When the kettlebell swing was first introduced, the idea of ballistically moving weight was a novelty. Other than Olympic Lifting, heavy weights were not lifted explosively. And the ability of moving the load behind the hips was unthinkable.
We take this for granted now after 20 years or more of kettlebell training. We all know the advantages of this type of ballistic training and the unique way it trains our posterior chain, a godsend for all athletes.
Teaching the Swing for Optimal Performance
Because it was so new and unique, we ran into problems with how to teach and perform the swing for optimal performance and effect. With many people quad dominant, it naturally turned into more of a squat style swing.
We worked hard to change that pattern and bring the swing into the hip-hinge dominant pattern it is today. There was lots of experimentation and drills used to find the right movement pattern. And I think for the most part we have succeeded. Today nearly everyone walking into an HKC or RKC Workshop knows the swing is a deadlift/hinge style pattern. Please note that I am not talking about the American (CrossFit) swing, which is meant to be an anterior and quad dominate movement pattern. That swing was developed to specifically mimic the Olympic lifting movement of a barbell snatch.
The “Drinking Bird” Kettlebell Swing Problem
The problem with something being “too good to be true”, is also that “too much of a good thing is no longer so good.” The swing has swung (pun intended) from a too squatty swing to a straight-legged swing, or as I call it the “Drinking Bird Swing”.
It seems that in every video I see, in every workshop I teach, my clients, even myself, people have been overcompensating for the squatty swing, by swinging with nearly straight legs. You could say we have taken the easy road to loading. Let’s face it, it’s more work to sit back deeper, I call it the “lazy butt syndrome”. And if you have flexible hamstrings like some of us, it is way easier.
Swinging with nearly straight legs puts all the power and loading into the hamstrings. It takes away from the quads, but it also takes away from deep glute engagement at the backswing, right where we need the most power. In other words, a “drinking bird” swing will have much less power.
If the hamstrings are on stretch at the backswing, the glutes are not back and down enough to fully engage, so the power in the upswing is diminished.
Imagine doing a lot of snatches only using your hamstrings? No wonder, the arms and back are doing so much of the work, they must make up for loss of power from the hips.
Troubleshooting the Kettlebell Backswing
Look at the photos below, in which position do I look the most loaded? I call this the “Goldilocks” of the backswing position.
1) My knees are very bent, and my hips and knees are nearly level.
2) My knees are nearly straight, my chest down, my hips and shoulders are level.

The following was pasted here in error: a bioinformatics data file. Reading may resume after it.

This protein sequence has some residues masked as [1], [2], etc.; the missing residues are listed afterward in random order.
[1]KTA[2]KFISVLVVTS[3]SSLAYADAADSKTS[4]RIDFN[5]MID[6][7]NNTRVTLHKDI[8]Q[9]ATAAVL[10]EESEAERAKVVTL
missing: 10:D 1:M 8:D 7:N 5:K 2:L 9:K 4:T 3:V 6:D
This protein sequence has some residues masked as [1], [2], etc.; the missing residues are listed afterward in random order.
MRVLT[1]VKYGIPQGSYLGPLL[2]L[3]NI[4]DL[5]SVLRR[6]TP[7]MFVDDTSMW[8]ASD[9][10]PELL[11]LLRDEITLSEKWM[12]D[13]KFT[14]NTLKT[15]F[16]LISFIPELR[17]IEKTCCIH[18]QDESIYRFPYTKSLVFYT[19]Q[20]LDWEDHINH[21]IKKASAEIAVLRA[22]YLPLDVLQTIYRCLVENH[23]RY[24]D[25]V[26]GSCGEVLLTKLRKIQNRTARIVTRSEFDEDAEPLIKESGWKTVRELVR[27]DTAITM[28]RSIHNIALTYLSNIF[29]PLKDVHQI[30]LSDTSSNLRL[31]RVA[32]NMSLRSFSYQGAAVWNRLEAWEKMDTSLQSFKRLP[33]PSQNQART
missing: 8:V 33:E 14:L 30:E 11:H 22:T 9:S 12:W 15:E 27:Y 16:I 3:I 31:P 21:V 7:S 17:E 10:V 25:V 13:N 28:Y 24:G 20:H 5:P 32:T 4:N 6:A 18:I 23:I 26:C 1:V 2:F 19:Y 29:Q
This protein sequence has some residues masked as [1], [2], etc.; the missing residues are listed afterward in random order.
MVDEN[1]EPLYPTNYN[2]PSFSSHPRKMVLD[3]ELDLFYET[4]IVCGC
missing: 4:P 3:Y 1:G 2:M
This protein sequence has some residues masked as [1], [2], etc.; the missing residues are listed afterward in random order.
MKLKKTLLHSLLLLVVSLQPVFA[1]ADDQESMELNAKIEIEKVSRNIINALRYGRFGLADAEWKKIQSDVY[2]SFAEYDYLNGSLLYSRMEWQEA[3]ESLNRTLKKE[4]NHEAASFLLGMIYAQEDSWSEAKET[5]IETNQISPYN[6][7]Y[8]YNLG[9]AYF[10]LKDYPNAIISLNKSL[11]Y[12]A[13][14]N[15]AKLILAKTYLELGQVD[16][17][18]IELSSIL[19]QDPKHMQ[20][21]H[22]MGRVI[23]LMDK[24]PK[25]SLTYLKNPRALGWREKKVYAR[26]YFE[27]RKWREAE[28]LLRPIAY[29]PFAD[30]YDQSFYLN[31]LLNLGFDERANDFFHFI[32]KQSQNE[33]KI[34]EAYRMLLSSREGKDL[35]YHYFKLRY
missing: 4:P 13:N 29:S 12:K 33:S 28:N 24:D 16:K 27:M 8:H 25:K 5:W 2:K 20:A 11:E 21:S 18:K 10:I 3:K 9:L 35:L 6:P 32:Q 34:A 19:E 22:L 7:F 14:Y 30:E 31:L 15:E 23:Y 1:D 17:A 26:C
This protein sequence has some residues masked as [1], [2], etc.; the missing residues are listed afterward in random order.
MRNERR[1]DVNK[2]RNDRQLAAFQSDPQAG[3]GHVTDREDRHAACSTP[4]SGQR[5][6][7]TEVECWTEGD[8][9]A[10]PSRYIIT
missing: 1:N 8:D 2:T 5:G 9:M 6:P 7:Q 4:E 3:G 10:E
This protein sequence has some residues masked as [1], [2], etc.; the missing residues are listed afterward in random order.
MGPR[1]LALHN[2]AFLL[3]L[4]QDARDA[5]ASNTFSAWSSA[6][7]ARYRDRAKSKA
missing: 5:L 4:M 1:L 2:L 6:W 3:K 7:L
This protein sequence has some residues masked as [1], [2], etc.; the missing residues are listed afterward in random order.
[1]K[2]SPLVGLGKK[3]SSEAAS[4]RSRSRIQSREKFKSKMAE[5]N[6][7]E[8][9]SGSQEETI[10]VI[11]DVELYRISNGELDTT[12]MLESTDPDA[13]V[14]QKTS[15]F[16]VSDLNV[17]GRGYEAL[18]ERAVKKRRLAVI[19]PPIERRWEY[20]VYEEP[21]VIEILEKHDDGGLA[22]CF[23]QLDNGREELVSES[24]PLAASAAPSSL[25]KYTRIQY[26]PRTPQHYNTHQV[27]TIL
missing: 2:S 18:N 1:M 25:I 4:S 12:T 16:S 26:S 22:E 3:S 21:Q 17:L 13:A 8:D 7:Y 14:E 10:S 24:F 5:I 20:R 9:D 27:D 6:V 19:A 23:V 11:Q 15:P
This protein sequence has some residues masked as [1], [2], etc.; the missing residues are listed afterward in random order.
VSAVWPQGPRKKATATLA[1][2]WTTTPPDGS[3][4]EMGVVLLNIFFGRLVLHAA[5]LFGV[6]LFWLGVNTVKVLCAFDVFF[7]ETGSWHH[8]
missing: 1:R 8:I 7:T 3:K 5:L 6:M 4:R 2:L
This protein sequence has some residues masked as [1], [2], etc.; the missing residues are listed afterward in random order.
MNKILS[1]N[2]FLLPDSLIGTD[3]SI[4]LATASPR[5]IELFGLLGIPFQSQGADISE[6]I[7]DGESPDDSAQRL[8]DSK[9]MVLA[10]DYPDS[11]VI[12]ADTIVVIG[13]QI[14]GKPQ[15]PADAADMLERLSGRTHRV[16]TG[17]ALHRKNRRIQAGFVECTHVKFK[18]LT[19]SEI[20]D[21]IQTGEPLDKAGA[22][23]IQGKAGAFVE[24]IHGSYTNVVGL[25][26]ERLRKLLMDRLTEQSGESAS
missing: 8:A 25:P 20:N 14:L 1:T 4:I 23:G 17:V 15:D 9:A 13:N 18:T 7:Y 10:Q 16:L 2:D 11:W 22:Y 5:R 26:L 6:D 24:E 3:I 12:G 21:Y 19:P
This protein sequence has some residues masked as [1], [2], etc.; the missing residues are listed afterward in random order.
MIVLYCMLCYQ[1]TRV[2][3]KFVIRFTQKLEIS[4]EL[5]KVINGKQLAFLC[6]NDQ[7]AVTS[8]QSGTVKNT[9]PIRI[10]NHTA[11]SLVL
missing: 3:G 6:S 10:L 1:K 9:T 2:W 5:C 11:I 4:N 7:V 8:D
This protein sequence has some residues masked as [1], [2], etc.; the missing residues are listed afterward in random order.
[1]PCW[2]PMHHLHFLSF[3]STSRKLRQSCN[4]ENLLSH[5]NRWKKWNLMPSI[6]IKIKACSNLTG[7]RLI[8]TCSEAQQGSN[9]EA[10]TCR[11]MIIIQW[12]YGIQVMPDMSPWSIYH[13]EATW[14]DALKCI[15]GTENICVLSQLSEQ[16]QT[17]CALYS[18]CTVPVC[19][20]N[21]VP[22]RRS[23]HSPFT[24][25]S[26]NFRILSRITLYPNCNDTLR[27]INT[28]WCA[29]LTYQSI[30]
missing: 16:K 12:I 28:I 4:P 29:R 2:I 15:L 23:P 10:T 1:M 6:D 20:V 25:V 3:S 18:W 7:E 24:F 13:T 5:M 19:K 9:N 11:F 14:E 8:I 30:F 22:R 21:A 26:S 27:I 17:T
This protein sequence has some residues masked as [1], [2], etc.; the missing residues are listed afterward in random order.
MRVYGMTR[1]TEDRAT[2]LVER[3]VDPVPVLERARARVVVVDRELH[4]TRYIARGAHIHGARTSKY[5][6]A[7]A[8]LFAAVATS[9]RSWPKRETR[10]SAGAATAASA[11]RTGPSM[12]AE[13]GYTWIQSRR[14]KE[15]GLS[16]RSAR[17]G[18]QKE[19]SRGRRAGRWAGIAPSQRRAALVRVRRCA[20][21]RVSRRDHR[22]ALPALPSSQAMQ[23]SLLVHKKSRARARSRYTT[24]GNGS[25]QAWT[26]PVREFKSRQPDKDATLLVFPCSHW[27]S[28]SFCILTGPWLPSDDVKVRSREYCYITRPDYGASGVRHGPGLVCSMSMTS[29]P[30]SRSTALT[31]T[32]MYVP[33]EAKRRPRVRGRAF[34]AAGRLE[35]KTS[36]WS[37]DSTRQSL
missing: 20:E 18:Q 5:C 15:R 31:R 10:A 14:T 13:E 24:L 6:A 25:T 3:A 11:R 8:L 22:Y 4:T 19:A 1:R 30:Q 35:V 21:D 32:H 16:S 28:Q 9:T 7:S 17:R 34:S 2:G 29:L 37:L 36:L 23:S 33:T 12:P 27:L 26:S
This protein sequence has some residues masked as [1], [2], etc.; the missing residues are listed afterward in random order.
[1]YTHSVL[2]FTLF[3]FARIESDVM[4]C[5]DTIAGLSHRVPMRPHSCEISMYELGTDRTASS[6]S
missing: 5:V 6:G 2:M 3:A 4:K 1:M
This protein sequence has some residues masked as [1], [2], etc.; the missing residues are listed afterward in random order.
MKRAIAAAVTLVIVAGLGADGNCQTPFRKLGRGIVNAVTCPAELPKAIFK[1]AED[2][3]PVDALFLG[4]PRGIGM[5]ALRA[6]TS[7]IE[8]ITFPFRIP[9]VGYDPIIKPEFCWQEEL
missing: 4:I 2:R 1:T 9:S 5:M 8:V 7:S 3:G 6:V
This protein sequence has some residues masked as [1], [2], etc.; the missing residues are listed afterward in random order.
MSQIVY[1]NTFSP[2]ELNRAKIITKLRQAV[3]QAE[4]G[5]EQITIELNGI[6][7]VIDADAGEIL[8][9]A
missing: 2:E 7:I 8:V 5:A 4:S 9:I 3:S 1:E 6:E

3) My knees are bent, my hips back and down, my chest and shoulders lifted slightly.
Stand up and try each of these positions:
1) Stand feet shoulder distance, both arms in a back swing position, knees very bent, and hips in line with knees. What does it feel like? Where do you feel the most loading?
2) Same stance, this time hinge and keep the knees nearly straight, push the hips back, let the chest/head/shoulders face the ground- shoulders and hips level. What does it feel like? Where do you feel the most loading?
3) Same stance, this time sit back with hips, let the knees bend like you’re sitting back on a medium height chair, keep the chest/shoulders lifted. What does it feel like? Where do you feel the most loading?
My guess is that when you followed #1 you felt the most in your quads; #2 most of the loading is in the hamstrings; #3 you felt a little in the quads, a lot in the hips/glutes and some hamstrings. Picture #3 is the classic back swing position we teach at the RKC: Shoulders above hips and hips above knees.
How to Produce the Most Strength and Power with Your Kettlebell Swings
One of the key principles of Hardstyle kettlebell training is full body tension when we want to produce strength and power. If you don’t engage your glutes and quads and rely primarily on the hamstrings, are you not breaking that Hardstyle principle and losing power?
That’s Goldilocks for you. She lets us find the best position to get the most power. Try sitting back deeper into your backswing, I guarantee you’ll have more power, the kettlebell will fly, and you’ll feel your glutes more than you have in a long time.
Andrea Du Cane is a Master RKC Kettlebell Instructor, CK-FMS, CICS, and RIST, ZHealth certified, she has a BA in Psychology from the University of Minnesota and is also a Pilates instructor. She is the author of several books and dvds including The Ageless Body, The Kettlebell Boomer, and The Kettlebell Goddess Workout. She has over twenty years of aerobics, weight training and fitness experience, with an additional background in… Read more here.